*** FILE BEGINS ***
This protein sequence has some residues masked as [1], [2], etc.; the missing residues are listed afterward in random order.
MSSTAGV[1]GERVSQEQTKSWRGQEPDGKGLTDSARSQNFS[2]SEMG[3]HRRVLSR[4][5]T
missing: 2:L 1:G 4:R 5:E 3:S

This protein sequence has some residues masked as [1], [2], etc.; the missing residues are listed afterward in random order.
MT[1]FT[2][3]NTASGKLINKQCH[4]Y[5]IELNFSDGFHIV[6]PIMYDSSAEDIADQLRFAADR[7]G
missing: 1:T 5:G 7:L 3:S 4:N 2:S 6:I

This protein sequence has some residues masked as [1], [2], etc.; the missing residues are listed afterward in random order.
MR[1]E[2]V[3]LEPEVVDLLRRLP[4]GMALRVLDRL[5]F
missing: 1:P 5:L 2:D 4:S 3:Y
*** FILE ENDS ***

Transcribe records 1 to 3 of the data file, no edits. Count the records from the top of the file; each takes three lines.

This protein sequence has some residues masked as [1], [2], etc.; the missing residues are listed afterward in random order.
MSSTAGV[1]GERVSQEQTKSWRGQEPDGKGLTDSARSQNFS[2]SEMG[3]HRRVLSR[4][5]T
missing: 2:L 1:G 4:R 5:E 3:S

This protein sequence has some residues masked as [1], [2], etc.; the missing residues are listed afterward in random order.
MT[1]FT[2][3]NTASGKLINKQCH[4]Y[5]IELNFSDGFHIV[6]PIMYDSSAEDIADQLRFAADR[7]G
missing: 1:T 5:G 7:L 3:S 4:N 2:S 6:I

This protein sequence has some residues masked as [1], [2], etc.; the missing residues are listed afterward in random order.
MR[1]E[2]V[3]LEPEVVDLLRRLP[4]GMALRVLDRL[5]F
missing: 1:P 5:L 2:D 4:S 3:Y